Intentions matter.

We all love our dogs, that’s why we are here reading this.  Similarly to the tools rule, when you correct or punish your dog, the intent behind it has to matter.  If you feel guilty giving your dog a correction or a punishment then you have to look at the why behind that, look very deeply.  Why are you feeling guilty?  Is it because you truly think you’re doing something wrong?  Is it because you want to be the parent that is the friend and you think it will harm your relationship to give your dog (or human child) a punishment? The plain and simple truth is that all dogs and children need leaders.  They need leaders before friends.  They will face consequences on their own, whether good or bad.  If they have a dependable leader, something to count on, someone who is able to be a leader when it’s hard and make the hard choices, it’s easier for them to cope in the world even and especially with their leader not around.  When we give in to our dogs or kids being bratty, pushy, demanding, whiny then we are not being their leader.  We are taking the easy way out and this will not help them, it doesn’t serve them.  

Your words matter.

While working with your dog, be aware of yourself.  If you start to get frustrated, start calling your dog a name that’s not very nice or using a tone that’s angry and aggressive then it’s time to take a break.  Put your dog in their crate or ask someone else in the family to take over.  Your dog knows how you’re feeling, perhaps before you do. And they are sensitive to it.  Also, your words, meaning what you say to your dog when you’re communicating to them are important.  If you are going to ask your dog for anything,  you must follow through with it.  If you’re too tired, busy, hungry, distracted etc and are not going to hold your dog to an appropriate standard, don’t ask your dog to do that command.  Likewise, when you do ask them to come, even when you’re on the couch watching your favorite show, snuggled under the blankets or you have your dog in place and you’re focused on your computer and then you will have to get up from the couch to go get them or break away from your work to put them in place.  Make your words count.  Say way you mean, Mean what you say, don’t say it mean.  If you’re too busy, put them in the crate.  Chances are they do not get enough crate time anyway.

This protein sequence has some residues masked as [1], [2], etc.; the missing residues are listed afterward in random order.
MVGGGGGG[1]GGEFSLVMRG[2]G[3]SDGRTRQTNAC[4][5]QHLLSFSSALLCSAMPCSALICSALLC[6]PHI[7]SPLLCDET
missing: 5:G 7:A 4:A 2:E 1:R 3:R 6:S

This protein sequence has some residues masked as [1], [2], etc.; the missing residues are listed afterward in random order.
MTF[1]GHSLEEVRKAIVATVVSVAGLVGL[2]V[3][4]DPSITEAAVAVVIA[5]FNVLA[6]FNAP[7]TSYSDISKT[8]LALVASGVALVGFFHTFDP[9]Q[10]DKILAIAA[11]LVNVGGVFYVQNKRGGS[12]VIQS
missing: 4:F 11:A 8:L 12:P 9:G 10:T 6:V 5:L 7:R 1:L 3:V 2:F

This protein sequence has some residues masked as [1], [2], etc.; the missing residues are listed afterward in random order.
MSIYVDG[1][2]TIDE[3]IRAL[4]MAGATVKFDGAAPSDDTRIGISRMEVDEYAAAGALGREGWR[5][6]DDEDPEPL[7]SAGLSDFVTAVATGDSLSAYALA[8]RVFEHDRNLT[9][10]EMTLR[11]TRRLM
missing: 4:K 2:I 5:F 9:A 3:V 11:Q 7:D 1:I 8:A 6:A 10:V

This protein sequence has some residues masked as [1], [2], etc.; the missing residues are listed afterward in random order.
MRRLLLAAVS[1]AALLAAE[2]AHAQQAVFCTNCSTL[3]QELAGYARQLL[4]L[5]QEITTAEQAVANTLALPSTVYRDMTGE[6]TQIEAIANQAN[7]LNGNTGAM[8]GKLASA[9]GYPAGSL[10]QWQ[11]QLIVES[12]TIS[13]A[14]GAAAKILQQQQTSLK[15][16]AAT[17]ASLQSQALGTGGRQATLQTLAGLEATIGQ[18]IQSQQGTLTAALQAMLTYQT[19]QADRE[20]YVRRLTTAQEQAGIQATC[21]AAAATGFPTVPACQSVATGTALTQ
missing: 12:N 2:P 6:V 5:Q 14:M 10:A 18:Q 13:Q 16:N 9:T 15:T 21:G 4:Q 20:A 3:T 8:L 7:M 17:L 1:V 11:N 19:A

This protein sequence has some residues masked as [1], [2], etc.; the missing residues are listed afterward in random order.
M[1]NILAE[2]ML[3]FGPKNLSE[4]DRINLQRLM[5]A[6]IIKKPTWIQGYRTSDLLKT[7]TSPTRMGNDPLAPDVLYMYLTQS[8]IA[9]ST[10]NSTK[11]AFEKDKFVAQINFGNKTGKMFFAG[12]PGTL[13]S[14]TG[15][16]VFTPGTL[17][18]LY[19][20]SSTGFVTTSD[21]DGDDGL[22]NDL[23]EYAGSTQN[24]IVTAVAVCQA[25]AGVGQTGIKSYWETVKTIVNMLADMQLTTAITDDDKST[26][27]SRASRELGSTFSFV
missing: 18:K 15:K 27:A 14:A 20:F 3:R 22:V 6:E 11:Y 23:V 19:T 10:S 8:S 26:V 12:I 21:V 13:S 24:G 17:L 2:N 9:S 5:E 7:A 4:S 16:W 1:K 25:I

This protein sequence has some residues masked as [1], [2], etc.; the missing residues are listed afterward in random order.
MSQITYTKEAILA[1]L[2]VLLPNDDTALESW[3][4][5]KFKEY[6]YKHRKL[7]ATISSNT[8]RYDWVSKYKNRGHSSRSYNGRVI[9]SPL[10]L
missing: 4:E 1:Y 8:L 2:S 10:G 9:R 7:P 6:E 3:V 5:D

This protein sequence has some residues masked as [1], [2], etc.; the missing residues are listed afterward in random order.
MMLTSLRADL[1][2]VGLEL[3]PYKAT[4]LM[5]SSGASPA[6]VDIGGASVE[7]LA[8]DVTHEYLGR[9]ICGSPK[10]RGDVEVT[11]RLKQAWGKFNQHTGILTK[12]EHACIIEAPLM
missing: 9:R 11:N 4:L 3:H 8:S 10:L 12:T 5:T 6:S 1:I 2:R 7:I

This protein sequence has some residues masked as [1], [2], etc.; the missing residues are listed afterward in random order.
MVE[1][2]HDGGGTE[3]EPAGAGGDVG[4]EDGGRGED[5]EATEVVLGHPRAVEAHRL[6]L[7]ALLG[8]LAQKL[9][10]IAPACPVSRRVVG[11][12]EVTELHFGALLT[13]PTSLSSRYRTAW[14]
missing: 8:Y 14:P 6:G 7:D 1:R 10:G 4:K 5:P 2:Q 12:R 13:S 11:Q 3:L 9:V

Be a responsible owner.

Even if you have an amazingly trained dog that comes when called, put your dog in a down-stay with your finger on the E-Collar button, or on leash when walking past people, especially if they have a stroller, kids, dogs on leash, are breathing, look like humans or aliens. The “OH, My dog is friendly!” As they run up to people with an on leash dog is an absolute lack of respect.  You don’t know these people, they could be terrified of your dog running up to them, if they have kids your dog could easily hurt them.  Yes, your dog, your sweet lovable dog could accidentally knock them over, or worse.  Dogs do not view children the same way they view adult humans.  They are more than not fearful and anxious around them.  See rule one in advocating for your dog.  Lastly, heed the signs.  If the sign says only two dogs off leash per one adult human, do it.  If it says trail open from dawn to dusk, there’s probably a reason.  If we all do our part, we will be able to continue using these areas that we love bringing our dogs to.

%d bloggers like this: